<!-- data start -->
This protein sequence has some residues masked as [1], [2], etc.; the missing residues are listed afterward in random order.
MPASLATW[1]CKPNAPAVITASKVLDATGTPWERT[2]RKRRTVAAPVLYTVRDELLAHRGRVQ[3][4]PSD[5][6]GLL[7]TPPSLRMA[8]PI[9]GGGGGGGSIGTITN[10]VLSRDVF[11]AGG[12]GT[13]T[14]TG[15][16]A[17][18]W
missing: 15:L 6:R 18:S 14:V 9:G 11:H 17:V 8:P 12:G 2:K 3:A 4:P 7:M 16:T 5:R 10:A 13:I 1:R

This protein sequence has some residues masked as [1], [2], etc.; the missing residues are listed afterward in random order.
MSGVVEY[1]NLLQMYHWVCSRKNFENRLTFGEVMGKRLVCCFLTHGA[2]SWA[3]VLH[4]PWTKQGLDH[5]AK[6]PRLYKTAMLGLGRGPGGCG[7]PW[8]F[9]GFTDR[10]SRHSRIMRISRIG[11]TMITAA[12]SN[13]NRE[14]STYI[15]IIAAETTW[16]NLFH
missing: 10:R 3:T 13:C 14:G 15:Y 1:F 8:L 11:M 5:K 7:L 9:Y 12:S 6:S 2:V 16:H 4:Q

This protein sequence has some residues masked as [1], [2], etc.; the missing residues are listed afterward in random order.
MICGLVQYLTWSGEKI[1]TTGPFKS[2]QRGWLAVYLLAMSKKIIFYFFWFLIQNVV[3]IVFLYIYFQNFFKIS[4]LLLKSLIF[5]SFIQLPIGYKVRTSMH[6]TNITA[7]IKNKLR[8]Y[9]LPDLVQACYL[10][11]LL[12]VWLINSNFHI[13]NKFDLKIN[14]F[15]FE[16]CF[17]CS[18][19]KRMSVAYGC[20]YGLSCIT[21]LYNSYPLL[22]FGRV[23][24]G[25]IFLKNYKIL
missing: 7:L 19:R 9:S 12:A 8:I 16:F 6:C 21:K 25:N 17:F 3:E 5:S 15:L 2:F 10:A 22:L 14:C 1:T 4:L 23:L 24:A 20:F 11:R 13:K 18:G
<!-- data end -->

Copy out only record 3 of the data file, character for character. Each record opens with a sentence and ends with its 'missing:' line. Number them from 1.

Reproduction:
This protein sequence has some residues masked as [1], [2], etc.; the missing residues are listed afterward in random order.
MICGLVQYLTWSGEKI[1]TTGPFKS[2]QRGWLAVYLLAMSKKIIFYFFWFLIQNVV[3]IVFLYIYFQNFFKIS[4]LLLKSLIF[5]SFIQLPIGYKVRTSMH[6]TNITA[7]IKNKLR[8]Y[9]LPDLVQACYL[10][11]LL[12]VWLINSNFHI[13]NKFDLKIN[14]F[15]FE[16]CF[17]CS[18][19]KRMSVAYGC[20]YGLSCIT[21]LYNSYPLL[22]FGRV[23][24]G[25]IFLKNYKIL
missing: 7:L 19:R 9:S 12:A 8:I 16:F 6:C 21:K 25:N 17:F 3:E 5:S 15:L 2:F 10:A 22:L 14:C 1:T 4:L 23:L 24:A 20:F 11:R 13:K 18:G